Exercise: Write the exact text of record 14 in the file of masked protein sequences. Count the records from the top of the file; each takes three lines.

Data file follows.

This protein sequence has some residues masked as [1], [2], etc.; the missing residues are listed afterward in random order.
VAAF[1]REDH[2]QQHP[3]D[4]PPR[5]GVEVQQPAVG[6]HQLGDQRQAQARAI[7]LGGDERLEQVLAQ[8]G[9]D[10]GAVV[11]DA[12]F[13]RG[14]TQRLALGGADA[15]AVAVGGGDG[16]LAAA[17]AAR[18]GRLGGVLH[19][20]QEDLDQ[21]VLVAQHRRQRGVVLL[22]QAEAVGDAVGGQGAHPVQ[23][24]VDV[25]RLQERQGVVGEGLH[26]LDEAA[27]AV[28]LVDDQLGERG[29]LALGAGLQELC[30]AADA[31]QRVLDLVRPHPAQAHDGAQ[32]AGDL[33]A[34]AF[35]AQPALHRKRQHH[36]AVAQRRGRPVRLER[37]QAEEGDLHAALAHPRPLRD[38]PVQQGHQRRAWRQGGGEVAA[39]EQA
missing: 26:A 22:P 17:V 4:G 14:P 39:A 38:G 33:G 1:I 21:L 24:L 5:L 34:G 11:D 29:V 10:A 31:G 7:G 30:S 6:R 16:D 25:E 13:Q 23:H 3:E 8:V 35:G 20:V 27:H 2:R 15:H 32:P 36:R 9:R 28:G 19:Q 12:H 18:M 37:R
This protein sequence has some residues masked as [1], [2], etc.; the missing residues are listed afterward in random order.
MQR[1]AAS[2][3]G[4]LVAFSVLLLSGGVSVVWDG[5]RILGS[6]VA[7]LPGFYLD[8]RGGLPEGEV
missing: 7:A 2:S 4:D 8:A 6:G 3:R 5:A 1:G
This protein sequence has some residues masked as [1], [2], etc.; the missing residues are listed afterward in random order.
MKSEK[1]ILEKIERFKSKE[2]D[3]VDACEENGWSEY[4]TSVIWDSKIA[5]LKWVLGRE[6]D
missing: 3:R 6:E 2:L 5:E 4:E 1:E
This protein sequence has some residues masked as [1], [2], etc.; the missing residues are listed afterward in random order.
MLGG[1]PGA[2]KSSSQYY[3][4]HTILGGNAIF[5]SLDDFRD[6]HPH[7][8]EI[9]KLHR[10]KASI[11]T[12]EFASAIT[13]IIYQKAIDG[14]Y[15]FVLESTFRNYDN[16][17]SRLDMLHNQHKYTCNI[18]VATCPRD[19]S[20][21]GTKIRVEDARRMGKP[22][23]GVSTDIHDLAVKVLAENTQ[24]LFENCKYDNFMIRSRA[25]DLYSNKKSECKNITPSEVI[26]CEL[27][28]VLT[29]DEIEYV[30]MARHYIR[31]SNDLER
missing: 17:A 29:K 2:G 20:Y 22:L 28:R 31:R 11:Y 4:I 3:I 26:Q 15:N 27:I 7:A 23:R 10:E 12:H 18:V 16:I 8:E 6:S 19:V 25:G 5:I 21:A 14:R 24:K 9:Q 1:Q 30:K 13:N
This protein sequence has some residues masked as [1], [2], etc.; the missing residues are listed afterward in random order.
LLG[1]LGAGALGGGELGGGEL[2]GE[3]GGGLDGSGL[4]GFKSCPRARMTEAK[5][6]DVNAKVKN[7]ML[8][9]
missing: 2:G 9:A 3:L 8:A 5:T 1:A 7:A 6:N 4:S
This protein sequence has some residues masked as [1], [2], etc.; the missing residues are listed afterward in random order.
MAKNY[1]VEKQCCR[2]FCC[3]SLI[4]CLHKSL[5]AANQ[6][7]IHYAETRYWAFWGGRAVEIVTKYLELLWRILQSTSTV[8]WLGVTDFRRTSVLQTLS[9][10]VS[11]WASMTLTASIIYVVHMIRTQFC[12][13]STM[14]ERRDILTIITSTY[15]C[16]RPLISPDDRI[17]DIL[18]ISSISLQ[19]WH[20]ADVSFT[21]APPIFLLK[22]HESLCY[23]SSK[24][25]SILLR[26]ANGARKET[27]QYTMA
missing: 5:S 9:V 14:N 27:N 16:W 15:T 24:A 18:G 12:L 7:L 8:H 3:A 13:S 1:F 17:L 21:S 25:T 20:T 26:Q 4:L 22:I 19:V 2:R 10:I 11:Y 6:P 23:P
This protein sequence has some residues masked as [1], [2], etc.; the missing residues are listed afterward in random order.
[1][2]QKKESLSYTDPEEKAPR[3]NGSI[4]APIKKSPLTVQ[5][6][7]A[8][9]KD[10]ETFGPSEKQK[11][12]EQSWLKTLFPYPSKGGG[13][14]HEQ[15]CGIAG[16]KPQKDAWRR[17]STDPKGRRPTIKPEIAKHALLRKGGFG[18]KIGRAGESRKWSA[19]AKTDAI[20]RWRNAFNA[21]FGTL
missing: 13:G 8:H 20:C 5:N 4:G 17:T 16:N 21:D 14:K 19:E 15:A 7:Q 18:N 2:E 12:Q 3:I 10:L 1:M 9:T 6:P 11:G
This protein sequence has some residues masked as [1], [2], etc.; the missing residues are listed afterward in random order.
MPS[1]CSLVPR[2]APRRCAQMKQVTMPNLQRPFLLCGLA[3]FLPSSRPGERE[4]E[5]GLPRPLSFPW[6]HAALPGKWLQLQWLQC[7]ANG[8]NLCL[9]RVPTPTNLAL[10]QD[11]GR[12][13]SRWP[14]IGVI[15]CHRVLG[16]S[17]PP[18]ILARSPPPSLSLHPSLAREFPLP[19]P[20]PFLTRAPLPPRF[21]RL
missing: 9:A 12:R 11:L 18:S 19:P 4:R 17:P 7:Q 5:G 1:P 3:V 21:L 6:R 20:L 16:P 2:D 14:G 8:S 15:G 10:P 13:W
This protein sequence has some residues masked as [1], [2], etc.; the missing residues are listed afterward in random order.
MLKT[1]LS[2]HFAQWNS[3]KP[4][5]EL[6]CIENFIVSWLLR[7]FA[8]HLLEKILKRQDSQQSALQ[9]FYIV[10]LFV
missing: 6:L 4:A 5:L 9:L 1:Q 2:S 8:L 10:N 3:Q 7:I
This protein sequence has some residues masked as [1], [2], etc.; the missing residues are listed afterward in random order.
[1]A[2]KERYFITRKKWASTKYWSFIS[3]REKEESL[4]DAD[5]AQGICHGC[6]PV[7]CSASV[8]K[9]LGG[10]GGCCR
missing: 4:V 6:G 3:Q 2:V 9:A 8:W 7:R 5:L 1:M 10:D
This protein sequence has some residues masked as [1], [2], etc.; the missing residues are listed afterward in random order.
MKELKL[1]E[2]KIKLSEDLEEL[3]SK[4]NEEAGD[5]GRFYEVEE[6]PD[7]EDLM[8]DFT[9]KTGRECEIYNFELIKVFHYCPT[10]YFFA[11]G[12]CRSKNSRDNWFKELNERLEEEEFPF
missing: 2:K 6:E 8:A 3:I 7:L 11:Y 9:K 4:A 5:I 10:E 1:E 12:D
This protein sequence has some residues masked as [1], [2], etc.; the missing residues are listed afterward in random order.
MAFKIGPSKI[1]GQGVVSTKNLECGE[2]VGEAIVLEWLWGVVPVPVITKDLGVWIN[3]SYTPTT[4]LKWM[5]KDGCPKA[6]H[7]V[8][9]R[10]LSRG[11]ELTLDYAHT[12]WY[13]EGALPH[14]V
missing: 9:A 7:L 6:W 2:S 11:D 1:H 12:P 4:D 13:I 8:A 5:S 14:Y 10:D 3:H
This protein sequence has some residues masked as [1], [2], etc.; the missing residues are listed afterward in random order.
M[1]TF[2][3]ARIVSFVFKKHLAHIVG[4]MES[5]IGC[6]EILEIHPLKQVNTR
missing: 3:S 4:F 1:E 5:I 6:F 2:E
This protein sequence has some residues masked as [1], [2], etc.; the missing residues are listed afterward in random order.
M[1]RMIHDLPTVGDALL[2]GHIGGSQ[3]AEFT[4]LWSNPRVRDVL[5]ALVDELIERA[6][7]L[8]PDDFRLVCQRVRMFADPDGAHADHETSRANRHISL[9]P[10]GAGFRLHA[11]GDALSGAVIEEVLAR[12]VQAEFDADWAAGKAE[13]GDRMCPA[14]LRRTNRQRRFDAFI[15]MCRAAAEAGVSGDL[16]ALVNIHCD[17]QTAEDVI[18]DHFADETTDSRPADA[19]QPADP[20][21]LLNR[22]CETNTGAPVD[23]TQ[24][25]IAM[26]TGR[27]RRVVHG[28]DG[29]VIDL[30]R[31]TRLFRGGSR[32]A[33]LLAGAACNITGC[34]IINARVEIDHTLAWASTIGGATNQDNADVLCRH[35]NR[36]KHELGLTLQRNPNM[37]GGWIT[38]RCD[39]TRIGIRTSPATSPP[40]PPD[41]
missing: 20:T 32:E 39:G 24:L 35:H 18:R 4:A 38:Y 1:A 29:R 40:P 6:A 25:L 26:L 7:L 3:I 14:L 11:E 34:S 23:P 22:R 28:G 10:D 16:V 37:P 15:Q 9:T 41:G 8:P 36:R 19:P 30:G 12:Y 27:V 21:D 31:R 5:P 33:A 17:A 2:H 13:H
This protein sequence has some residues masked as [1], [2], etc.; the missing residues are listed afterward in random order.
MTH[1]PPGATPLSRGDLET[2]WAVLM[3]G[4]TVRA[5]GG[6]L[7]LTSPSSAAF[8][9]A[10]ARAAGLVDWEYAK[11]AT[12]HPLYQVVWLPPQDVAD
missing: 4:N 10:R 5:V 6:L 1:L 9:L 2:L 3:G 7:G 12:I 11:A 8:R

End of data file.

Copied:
This protein sequence has some residues masked as [1], [2], etc.; the missing residues are listed afterward in random order.
M[1]RMIHDLPTVGDALL[2]GHIGGSQ[3]AEFT[4]LWSNPRVRDVL[5]ALVDELIERA[6][7]L[8]PDDFRLVCQRVRMFADPDGAHADHETSRANRHISL[9]P[10]GAGFRLHA[11]GDALSGAVIEEVLAR[12]VQAEFDADWAAGKAE[13]GDRMCPA[14]LRRTNRQRRFDAFI[15]MCRAAAEAGVSGDL[16]ALVNIHCD[17]QTAEDVI[18]DHFADETTDSRPADA[19]QPADP[20][21]LLNR[22]CETNTGAPVD[23]TQ[24][25]IAM[26]TGR[27]RRVVHG[28]DG[29]VIDL[30]R[31]TRLFRGGSR[32]A[33]LLAGAACNITGC[34]IINARVEIDHTLAWASTIGGATNQDNADVLCRH[35]NR[36]KHELGLTLQRNPNM[37]GGWIT[38]RCD[39]TRIGIRTSPATSPP[40]PPD[41]
missing: 20:T 32:E 39:G 24:L 35:H 18:R 4:A 38:Y 1:A 29:R 40:P 6:A 25:L 26:L 7:L 3:I 14:L 11:E 34:S 23:P 22:R 28:G 10:D 16:V 37:P 15:Q 9:T 41:G 8:P 36:R 19:P 30:G 12:Y 27:V 21:D 31:R 5:P 33:A 17:A 2:H 13:H